Once it emerges, the adult flea, unlike the larva, is attracted to light and heads to the surface in order to encounter a passing host to feed upon. Two days after the first blood meal, female fleas begin egg production. In normal circumstances the adult female will live up to three weeks, laying approximately 40 eggs per day. The entire life cycle, from egg to adult flea can be completed in as little as 14-28 days depending on environmental conditions.

Apart from irritation, are fleas particularly harmful?

Fleas can cause anemia in heavy infestations, especially in young or debilitated dogs. A single female flea can consume up to 15 times her body weight in blood over the several weeks of her adult life. In addition, fleas can carry several diseases, including plague, and they act as hosts for one of the most common tapeworms of the dog and cat, Dipylidium caninum.

How do I treat my dog if he has fleas?

Successful flea control includes treating both your pet(s) and the environment. Shampoos, sprays, powders, and topical preparations are all available. We carry Nexgard chewable tablets and topical frontline.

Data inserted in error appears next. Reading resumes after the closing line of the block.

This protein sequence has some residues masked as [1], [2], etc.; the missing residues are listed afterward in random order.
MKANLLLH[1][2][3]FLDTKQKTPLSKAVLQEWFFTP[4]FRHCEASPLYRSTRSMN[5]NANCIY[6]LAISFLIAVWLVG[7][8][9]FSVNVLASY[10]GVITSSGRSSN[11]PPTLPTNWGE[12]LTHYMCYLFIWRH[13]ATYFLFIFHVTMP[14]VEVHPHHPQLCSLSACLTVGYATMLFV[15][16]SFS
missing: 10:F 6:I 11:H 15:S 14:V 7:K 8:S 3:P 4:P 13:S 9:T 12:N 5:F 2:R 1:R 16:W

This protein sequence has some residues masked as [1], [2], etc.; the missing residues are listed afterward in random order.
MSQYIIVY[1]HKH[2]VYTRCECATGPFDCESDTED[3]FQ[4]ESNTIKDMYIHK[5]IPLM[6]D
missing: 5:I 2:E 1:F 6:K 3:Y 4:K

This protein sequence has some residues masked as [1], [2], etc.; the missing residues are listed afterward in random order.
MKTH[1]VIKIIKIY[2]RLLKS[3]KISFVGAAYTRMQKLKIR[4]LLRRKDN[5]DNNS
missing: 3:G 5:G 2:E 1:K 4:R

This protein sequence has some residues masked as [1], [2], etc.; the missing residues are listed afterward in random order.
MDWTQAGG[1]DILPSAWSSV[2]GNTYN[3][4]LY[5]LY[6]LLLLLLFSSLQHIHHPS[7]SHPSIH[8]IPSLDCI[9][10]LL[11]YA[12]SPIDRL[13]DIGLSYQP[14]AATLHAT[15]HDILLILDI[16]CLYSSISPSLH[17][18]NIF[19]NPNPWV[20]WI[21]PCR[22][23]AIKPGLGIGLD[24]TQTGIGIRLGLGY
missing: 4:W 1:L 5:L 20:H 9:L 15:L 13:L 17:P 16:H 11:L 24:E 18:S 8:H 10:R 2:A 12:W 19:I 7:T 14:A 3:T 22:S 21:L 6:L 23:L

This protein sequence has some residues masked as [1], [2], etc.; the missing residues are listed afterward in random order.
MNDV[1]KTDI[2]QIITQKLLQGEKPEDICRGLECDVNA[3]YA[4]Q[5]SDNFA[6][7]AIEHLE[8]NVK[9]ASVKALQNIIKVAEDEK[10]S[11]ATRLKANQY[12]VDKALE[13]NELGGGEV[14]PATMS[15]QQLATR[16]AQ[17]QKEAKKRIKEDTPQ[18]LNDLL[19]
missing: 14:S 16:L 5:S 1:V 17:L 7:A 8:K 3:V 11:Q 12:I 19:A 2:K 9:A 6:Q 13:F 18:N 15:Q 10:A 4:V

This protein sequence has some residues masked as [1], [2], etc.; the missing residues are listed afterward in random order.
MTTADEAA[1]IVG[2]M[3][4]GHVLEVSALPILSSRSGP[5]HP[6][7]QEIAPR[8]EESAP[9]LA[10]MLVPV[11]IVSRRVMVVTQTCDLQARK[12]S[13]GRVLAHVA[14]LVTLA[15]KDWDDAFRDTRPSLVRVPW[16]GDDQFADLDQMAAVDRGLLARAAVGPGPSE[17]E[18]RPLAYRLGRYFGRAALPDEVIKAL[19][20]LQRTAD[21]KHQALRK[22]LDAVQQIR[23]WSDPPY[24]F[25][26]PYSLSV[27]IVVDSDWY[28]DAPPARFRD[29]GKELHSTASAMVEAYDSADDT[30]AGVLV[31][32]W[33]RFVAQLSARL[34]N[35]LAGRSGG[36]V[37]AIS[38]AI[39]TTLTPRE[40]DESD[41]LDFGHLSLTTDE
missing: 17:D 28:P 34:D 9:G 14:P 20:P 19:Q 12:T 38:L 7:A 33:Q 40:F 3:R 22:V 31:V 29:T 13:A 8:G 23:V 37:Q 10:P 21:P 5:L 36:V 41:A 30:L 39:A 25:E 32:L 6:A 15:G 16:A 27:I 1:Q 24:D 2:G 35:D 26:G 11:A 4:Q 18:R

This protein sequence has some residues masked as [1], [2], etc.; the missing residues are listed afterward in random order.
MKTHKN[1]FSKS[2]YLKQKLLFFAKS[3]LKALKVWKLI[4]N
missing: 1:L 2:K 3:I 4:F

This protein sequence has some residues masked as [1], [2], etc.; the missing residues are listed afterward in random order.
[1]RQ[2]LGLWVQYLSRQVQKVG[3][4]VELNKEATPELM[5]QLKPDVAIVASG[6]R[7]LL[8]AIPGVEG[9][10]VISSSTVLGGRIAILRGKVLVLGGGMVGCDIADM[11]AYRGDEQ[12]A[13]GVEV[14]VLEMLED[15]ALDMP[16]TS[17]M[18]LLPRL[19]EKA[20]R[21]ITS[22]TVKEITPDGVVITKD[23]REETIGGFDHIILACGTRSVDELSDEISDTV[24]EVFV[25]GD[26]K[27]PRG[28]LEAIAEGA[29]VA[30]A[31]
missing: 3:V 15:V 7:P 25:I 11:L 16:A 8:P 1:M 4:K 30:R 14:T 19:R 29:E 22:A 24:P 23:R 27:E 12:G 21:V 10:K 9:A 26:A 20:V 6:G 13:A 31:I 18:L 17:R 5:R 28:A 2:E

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ALWAYS READ THE LABEL CAREFULLY – apply the product as instructed and repeat at the intervals stated. If you have cats in your home that you are treating, ensure that the product is labelled for use in cats, as some dog products may be poisonous to cats. It is also important to treat with the correct weight range appropriate for your pet.

What about the environment?

Environmental preparations are becoming increasingly sophisticated. Most quick kill products are only effective against the adult flea. Your veterinarian can provide you with flea products that contain insect growth regulators (IGRs) that will prevent larvae from developing into adults, in addition to chemicals that will kill the adult fleas.

Before applying any environmental product, vacuum your carpet to stimulate the pre-adult fleas to emerge from their protective cocoons. Be sure to discard the vacuum cleaner bag after its use, or empty your canister vacuum outside.

The newer topical and oral flea preventives will greatly assist you in solving your flea problem. By understanding the flea life cycle and following your veterinarian’s recommendations, you and your pet will be flea free in no time.